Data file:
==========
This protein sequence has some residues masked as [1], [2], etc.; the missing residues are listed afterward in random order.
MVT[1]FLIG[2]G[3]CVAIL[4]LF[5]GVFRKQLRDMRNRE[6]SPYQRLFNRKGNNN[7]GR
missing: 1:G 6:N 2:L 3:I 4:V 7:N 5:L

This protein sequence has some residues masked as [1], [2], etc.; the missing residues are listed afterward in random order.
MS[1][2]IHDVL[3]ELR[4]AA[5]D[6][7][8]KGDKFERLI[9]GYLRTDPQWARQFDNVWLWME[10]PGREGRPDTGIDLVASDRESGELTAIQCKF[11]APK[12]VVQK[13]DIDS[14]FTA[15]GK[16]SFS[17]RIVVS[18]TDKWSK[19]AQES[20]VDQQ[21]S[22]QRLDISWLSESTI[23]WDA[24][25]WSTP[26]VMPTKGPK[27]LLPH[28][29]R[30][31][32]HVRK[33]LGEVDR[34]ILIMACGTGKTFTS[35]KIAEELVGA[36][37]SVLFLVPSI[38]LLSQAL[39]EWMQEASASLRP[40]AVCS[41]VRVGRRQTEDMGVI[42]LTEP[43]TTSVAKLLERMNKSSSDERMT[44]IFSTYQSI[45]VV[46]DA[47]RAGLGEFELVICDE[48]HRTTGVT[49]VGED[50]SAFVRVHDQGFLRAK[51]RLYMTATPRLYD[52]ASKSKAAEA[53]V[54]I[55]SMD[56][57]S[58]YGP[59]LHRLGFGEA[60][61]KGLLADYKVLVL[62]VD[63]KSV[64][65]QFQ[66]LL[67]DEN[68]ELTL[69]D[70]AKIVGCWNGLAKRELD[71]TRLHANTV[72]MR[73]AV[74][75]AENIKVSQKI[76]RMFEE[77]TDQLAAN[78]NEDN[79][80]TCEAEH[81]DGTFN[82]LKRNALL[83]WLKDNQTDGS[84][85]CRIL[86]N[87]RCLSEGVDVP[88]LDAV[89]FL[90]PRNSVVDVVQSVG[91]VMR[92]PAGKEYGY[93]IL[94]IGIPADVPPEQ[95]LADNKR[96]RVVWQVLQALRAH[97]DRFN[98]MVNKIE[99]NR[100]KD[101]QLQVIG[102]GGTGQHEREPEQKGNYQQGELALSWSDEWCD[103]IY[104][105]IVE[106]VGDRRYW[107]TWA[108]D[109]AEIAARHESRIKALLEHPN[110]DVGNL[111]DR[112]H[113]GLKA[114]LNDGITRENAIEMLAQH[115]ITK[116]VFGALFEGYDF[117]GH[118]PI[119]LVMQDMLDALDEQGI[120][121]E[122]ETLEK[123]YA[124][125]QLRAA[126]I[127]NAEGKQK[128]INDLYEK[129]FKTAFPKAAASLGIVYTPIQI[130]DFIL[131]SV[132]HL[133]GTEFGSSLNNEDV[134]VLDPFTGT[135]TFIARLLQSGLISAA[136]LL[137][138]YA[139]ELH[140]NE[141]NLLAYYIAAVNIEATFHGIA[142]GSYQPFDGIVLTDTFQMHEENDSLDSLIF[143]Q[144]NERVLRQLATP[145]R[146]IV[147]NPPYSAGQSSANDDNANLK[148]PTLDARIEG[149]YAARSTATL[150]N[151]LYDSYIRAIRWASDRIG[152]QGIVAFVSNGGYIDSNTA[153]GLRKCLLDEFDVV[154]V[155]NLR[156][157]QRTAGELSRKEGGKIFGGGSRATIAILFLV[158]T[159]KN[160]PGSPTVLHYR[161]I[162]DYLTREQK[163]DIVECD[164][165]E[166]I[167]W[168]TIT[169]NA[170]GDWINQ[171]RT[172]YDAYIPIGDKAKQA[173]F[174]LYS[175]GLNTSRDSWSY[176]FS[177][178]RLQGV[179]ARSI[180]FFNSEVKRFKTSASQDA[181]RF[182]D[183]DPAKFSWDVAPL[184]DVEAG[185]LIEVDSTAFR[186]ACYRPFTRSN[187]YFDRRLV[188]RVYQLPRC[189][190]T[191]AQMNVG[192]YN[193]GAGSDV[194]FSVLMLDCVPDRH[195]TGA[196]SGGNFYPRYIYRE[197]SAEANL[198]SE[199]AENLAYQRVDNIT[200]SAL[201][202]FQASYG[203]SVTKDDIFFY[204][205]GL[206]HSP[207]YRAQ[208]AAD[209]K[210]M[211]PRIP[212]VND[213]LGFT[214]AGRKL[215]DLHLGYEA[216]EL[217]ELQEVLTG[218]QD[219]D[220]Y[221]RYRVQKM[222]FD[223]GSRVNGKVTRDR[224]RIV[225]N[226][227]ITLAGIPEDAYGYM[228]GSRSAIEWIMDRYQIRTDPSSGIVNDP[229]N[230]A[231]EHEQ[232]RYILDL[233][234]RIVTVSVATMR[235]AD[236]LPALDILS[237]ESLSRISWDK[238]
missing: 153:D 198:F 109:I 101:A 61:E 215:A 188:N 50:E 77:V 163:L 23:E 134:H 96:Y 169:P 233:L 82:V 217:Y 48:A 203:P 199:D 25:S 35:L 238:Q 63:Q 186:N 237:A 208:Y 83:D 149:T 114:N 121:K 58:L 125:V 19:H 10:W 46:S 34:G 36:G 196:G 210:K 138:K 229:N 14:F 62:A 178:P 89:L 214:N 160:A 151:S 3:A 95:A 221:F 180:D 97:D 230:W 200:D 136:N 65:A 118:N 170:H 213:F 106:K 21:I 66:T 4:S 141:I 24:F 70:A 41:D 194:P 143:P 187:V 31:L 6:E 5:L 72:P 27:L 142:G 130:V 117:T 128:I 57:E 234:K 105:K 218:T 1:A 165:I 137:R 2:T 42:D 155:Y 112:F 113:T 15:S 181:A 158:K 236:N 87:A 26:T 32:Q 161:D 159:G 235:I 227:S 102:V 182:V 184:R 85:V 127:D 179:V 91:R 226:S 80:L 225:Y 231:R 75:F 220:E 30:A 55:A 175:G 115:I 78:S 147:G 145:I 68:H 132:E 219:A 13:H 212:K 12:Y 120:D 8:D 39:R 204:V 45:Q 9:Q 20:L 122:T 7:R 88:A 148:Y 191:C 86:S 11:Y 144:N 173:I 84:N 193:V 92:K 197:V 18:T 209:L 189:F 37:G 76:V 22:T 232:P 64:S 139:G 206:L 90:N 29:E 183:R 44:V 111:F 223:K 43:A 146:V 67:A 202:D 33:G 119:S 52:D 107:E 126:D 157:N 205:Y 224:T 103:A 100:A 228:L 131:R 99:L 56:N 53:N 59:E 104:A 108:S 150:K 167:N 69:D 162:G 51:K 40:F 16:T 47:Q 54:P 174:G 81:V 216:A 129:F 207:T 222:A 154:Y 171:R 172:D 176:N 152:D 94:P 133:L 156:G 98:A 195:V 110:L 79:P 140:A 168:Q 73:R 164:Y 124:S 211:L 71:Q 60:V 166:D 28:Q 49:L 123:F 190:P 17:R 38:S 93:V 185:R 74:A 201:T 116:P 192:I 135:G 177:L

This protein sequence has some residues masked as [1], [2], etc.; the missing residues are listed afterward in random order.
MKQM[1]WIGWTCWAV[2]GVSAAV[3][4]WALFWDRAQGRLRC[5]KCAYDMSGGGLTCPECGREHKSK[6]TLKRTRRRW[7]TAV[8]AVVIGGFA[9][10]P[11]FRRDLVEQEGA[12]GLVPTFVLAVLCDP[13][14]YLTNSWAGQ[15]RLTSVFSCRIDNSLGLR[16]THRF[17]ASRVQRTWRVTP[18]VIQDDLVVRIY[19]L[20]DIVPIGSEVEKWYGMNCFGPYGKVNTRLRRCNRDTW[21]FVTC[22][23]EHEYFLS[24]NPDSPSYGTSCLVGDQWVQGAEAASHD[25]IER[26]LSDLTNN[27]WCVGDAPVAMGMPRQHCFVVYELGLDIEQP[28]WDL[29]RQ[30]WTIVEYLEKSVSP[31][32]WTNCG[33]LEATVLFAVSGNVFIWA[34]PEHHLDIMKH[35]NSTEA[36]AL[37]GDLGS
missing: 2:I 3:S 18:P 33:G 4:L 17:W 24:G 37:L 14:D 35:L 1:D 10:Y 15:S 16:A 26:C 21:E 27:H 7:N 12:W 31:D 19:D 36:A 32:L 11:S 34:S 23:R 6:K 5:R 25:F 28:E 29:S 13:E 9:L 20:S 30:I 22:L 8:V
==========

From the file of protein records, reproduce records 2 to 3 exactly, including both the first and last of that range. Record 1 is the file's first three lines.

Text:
This protein sequence has some residues masked as [1], [2], etc.; the missing residues are listed afterward in random order.
MS[1][2]IHDVL[3]ELR[4]AA[5]D[6][7][8]KGDKFERLI[9]GYLRTDPQWARQFDNVWLWME[10]PGREGRPDTGIDLVASDRESGELTAIQCKF[11]APK[12]VVQK[13]DIDS[14]FTA[15]GK[16]SFS[17]RIVVS[18]TDKWSK[19]AQES[20]VDQQ[21]S[22]QRLDISWLSESTI[23]WDA[24][25]WSTP[26]VMPTKGPK[27]LLPH[28][29]R[30][31][32]HVRK[33]LGEVDR[34]ILIMACGTGKTFTS[35]KIAEELVGA[36][37]SVLFLVPSI[38]LLSQAL[39]EWMQEASASLRP[40]AVCS[41]VRVGRRQTEDMGVI[42]LTEP[43]TTSVAKLLERMNKSSSDERMT[44]IFSTYQSI[45]VV[46]DA[47]RAGLGEFELVICDE[48]HRTTGVT[49]VGED[50]SAFVRVHDQGFLRAK[51]RLYMTATPRLYD[52]ASKSKAAEA[53]V[54]I[55]SMD[56][57]S[58]YGP[59]LHRLGFGEA[60][61]KGLLADYKVLVL[62]VD[63]KSV[64][65]QFQ[66]LL[67]DEN[68]ELTL[69]D[70]AKIVGCWNGLAKRELD[71]TRLHANTV[72]MR[73]AV[74][75]AENIKVSQKI[76]RMFEE[77]TDQLAAN[78]NEDN[79][80]TCEAEH[81]DGTFN[82]LKRNALL[83]WLKDNQTDGS[84][85]CRIL[86]N[87]RCLSEGVDVP[88]LDAV[89]FL[90]PRNSVVDVVQSVG[91]VMR[92]PAGKEYGY[93]IL[94]IGIPADVPPEQ[95]LADNKR[96]RVVWQVLQALRAH[97]DRFN[98]MVNKIE[99]NR[100]KD[101]QLQVIG[102]GGTGQHEREPEQKGNYQQGELALSWSDEWCD[103]IY[104][105]IVE[106]VGDRRYW[107]TWA[108]D[109]AEIAARHESRIKALLEHPN[110]DVGNL[111]DR[112]H[113]GLKA[114]LNDGITRENAIEMLAQH[115]ITK[116]VFGALFEGYDF[117]GH[118]PI[119]LVMQDMLDALDEQGI[120][121]E[122]ETLEK[123]YA[124][125]QLRAA[126]I[127]NAEGKQK[128]INDLYEK[129]FKTAFPKAAASLGIVYTPIQI[130]DFIL[131]SV[132]HL[133]GTEFGSSLNNEDV[134]VLDPFTGT[135]TFIARLLQSGLISAA[136]LL[137][138]YA[139]ELH[140]NE[141]NLLAYYIAAVNIEATFHGIA[142]GSYQPFDGIVLTDTFQMHEENDSLDSLIF[143]Q[144]NERVLRQLATP[145]R[146]IV[147]NPPYSAGQSSANDDNANLK[148]PTLDARIEG[149]YAARSTATL[150]N[151]LYDSYIRAIRWASDRIG[152]QGIVAFVSNGGYIDSNTA[153]GLRKCLLDEFDVV[154]V[155]NLR[156][157]QRTAGELSRKEGGKIFGGGSRATIAILFLV[158]T[159]KN[160]PGSPTVLHYR[161]I[162]DYLTREQK[163]DIVECD[164][165]E[166]I[167]W[168]TIT[169]NA[170]GDWINQ[171]RT[172]YDAYIPIGDKAKQA[173]F[174]LYS[175]GLNTSRDSWSY[176]FS[177][178]RLQGV[179]ARSI[180]FFNSEVKRFKTSASQDA[181]RF[182]D[183]DPAKFSWDVAPL[184]DVEAG[185]LIEVDSTAFR[186]ACYRPFTRSN[187]YFDRRLV[188]RVYQLPRC[189][190]T[191]AQMNVG[192]YN[193]GAGSDV[194]FSVLMLDCVPDRH[195]TGA[196]SGGNFYPRYIYRE[197]SAEANL[198]SE[199]AENLAYQRVDNIT[200]SAL[201][202]FQASYG[203]SVTKDDIFFY[204][205]GL[206]HSP[207]YRAQ[208]AAD[209]K[210]M[211]PRIP[212]VND[213]LGFT[214]AGRKL[215]DLHLGYEA[216]EL[217]ELQEVLTG[218]QD[219]D[220]Y[221]RYRVQKM[222]FD[223]GSRVNGKVTRDR[224]RIV[225]N[226][227]ITLAGIPEDAYGYM[228]GSRSAIEWIMDRYQIRTDPSSGIVNDP[229]N[230]A[231]EHEQ[232]RYILDL[233][234]RIVTVSVATMR[235]AD[236]LPALDILS[237]ESLSRISWDK[238]
missing: 153:D 198:F 109:I 101:A 61:E 215:A 188:N 50:E 77:V 163:L 23:E 134:H 96:Y 169:P 233:L 82:V 217:Y 48:A 203:P 199:D 25:S 35:L 238:Q 63:Q 186:N 237:A 208:Y 83:D 149:T 114:N 121:K 58:L 125:V 19:H 10:W 46:S 34:G 36:G 196:G 210:K 138:K 229:N 14:F 62:A 178:P 89:L 214:N 160:A 151:S 3:A 95:A 221:F 180:D 97:D 230:W 200:D 136:N 65:A 118:N 170:H 213:F 106:K 21:I 66:T 4:S 141:I 24:F 70:A 41:D 194:P 143:P 187:V 31:L 6:E 5:L 72:P 27:L 142:G 130:V 117:T 128:I 57:E 234:K 105:K 218:T 1:A 165:I 137:R 2:T 42:D 155:Y 112:F 113:T 15:S 181:A 158:K 236:N 87:A 26:T 32:Q 161:D 159:G 235:I 227:S 102:V 182:V 184:R 85:V 127:D 179:V 91:R 226:S 80:L 225:Y 231:R 75:F 220:E 30:A 55:A 175:G 115:I 78:S 147:G 145:I 68:H 132:E 219:A 13:H 212:K 12:Y 120:D 8:D 39:R 204:V 45:Q 9:Q 20:L 122:T 7:R 88:A 148:Y 191:C 86:S 11:Y 144:N 173:I 84:N 193:V 92:K 197:V 18:T 209:L 189:F 37:G 76:V 22:T 232:P 64:S 139:G 206:L 90:N 29:E 183:R 44:V 111:F 223:K 43:A 146:V 67:A 202:D 33:G 119:S 52:D 107:E 126:D 157:N 205:Y 224:T 103:A 100:A 228:L 131:R 99:L 56:N 53:N 59:E 104:A 108:S 150:K 167:N 69:D 162:G 51:K 40:F 16:T 47:Q 54:P 174:G 81:V 216:A 129:F 207:T 222:A 154:Y 171:R 172:D 176:N 152:D 94:P 133:L 156:G 98:A 195:V 110:L 79:P 140:A 168:Q 73:R 164:Y 124:S 211:L 71:Q 60:V 166:D 28:Q 49:L 123:F 190:P 17:R 38:S 93:V 185:R 74:A 201:T 116:P 192:I 135:G 177:L

This protein sequence has some residues masked as [1], [2], etc.; the missing residues are listed afterward in random order.
MKQM[1]WIGWTCWAV[2]GVSAAV[3][4]WALFWDRAQGRLRC[5]KCAYDMSGGGLTCPECGREHKSK[6]TLKRTRRRW[7]TAV[8]AVVIGGFA[9][10]P[11]FRRDLVEQEGA[12]GLVPTFVLAVLCDP[13][14]YLTNSWAGQ[15]RLTSVFSCRIDNSLGLR[16]THRF[17]ASRVQRTWRVTP[18]VIQDDLVVRIY[19]L[20]DIVPIGSEVEKWYGMNCFGPYGKVNTRLRRCNRDTW[21]FVTC[22][23]EHEYFLS[24]NPDSPSYGTSCLVGDQWVQGAEAASHD[25]IER[26]LSDLTNN[27]WCVGDAPVAMGMPRQHCFVVYELGLDIEQP[28]WDL[29]RQ[30]WTIVEYLEKSVSP[31][32]WTNCG[33]LEATVLFAVSGNVFIWA[34]PEHHLDIMKH[35]NSTEA[36]AL[37]GDLGS
missing: 2:I 3:S 18:P 33:G 4:L 17:W 24:G 37:L 14:D 35:L 1:D 10:Y 15:S 16:A 26:C 21:E 27:H 7:N 12:W 31:D 19:D 36:A 32:L 11:S 34:S 23:R 6:K 5:R 25:F 28:E 29:S 13:E 9:L 20:S 30:I 22:L 8:V